The Liquidity Coverage Ratio (LCR) requirement of the Basel III framework is aimed at making banks more resilient against liquidity shocks and indicates the extent to which a bank is able to meet its payment obligations over a 30-day stress period. Notwithstanding the fact that it forms an important addition to the available information for regulators, it presents information on the status of a single bank on a monthly reporting basis. In this paper we generate an LCR-like statistic on a daily basis and simulate liquidity failure of each of the systemically important banks, using historical payments data from TARGET2. The aim of the paper is to uncover paths of contagion. The trigger is a bank with a deteriorating LCR and the knock-on effect is modelled as the impact on the LCR of other banks. We generate then the cascade of contagion, which in general consists of multiple paths, trying to answer the question to what extent the financial network further deteriorates. In doing so we provide paths of contagion which give a sense of potential systemic risk present in the network. We find that the majority of damage is caused by a small group of large banks. Furthermore we find groups of banks that are very vulnerable to shocks, regardless of the size or location of the disruption. Our model reveals that the shortfall of liquidity at the stressed bank is a more important driver than the addition of liquidity at the other banks. A version of the contagion network based on a 14-day period reveals a monthly pattern, which is in line with other literature in which window dressing is addressed. The data used in this paper are available to supervisors, central banks and resolution authorities, therefore making it possible to anticipate contagion of failing liquidity coverage within their payment network on a daily basis.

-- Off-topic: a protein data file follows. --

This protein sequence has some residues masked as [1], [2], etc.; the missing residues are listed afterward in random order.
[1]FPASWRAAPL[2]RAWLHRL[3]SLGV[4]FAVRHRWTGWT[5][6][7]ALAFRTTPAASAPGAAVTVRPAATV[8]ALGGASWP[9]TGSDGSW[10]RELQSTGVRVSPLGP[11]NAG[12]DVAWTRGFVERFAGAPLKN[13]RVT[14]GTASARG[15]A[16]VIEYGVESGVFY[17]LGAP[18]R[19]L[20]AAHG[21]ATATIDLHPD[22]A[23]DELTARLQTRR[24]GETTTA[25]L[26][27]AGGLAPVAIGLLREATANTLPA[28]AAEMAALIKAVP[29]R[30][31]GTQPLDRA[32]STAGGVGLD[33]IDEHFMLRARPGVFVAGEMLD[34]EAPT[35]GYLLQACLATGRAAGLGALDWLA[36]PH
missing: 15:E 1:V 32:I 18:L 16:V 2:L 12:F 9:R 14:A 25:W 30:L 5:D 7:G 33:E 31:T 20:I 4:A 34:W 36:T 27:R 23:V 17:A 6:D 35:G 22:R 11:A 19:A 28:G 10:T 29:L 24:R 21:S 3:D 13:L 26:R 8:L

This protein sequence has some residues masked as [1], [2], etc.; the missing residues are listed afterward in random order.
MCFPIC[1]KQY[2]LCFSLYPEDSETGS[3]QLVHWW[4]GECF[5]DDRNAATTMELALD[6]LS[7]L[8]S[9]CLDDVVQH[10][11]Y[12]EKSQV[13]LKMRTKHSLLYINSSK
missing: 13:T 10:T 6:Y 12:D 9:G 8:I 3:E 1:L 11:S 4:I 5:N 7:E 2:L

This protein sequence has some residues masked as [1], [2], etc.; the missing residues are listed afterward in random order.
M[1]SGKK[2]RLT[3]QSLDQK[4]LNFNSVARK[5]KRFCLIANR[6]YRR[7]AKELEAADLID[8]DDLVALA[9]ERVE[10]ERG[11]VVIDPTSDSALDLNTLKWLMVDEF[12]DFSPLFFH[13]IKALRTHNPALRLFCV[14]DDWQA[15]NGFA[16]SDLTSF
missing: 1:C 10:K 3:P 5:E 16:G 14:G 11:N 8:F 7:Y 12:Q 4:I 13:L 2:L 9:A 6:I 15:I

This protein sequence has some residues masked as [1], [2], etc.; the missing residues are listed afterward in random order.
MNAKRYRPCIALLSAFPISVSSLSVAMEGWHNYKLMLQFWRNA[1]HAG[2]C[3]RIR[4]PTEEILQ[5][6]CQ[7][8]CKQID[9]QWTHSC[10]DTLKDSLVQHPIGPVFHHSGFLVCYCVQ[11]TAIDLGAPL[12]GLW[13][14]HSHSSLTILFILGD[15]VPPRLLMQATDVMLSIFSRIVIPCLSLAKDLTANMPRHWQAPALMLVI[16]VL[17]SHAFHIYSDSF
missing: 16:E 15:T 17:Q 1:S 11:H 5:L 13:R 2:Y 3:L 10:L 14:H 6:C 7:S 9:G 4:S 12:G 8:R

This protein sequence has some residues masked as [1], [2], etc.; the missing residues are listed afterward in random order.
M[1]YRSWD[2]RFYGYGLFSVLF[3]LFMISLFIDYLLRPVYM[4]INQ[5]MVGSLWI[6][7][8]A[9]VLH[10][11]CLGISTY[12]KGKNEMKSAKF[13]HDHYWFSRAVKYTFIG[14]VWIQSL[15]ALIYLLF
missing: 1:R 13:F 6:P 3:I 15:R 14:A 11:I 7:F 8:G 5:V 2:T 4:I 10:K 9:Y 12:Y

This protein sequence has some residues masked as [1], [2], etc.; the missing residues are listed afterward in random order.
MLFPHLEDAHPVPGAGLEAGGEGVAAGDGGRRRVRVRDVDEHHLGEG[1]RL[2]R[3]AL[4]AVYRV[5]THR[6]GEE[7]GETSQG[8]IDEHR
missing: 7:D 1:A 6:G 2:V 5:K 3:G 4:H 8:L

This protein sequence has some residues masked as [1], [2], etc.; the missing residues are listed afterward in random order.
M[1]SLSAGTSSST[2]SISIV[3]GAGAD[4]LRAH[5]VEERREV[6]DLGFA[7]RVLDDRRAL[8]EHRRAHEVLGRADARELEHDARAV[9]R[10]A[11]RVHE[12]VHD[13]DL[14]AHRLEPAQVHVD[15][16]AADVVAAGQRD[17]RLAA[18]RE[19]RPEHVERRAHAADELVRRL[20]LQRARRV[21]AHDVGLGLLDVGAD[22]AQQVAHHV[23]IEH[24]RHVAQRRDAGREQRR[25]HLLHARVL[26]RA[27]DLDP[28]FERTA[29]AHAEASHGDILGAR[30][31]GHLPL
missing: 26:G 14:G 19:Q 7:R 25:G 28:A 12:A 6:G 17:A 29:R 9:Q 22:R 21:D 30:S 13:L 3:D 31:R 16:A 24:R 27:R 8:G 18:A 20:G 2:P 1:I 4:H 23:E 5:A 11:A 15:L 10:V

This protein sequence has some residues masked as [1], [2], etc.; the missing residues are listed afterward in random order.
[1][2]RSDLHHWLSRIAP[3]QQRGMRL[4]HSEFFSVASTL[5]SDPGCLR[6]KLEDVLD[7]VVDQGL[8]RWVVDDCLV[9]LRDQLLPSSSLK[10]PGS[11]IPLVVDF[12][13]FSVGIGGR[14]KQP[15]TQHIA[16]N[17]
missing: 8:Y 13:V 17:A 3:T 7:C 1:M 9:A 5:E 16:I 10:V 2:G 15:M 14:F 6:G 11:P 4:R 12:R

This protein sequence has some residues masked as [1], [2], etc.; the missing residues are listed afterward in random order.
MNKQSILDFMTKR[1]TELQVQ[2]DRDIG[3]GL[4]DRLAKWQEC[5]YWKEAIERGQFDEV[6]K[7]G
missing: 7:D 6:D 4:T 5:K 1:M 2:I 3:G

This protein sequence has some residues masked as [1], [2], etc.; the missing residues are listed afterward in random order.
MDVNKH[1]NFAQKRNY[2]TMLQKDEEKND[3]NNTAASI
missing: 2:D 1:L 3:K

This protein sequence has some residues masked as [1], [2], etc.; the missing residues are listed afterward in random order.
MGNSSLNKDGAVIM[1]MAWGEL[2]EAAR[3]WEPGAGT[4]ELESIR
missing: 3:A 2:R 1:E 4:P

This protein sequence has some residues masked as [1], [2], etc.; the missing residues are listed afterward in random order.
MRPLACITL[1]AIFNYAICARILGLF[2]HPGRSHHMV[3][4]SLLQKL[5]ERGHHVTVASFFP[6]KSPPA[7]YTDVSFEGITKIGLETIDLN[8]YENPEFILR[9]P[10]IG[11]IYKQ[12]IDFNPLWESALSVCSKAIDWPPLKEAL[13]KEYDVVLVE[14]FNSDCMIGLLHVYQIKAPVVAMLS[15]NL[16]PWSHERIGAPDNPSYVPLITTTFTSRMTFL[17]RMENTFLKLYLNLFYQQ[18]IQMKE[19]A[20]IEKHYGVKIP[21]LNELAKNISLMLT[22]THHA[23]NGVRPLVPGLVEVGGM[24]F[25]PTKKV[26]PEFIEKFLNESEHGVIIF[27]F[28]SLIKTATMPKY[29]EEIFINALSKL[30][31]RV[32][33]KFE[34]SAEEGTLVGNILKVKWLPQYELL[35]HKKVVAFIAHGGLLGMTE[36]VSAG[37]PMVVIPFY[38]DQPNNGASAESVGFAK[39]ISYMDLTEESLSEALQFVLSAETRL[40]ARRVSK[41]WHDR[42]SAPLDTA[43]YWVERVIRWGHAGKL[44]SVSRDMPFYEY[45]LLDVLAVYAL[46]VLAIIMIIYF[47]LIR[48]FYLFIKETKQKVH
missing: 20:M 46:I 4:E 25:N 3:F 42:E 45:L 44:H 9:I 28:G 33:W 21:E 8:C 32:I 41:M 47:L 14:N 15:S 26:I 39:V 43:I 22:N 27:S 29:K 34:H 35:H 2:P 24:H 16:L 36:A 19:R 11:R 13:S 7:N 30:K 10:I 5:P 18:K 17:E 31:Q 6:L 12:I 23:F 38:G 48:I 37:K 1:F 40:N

Keywords: Liquidity Coverage, Basel III, payment systems, graph theory, simulation modeling
JEL Codes: E58, G21, E42, C63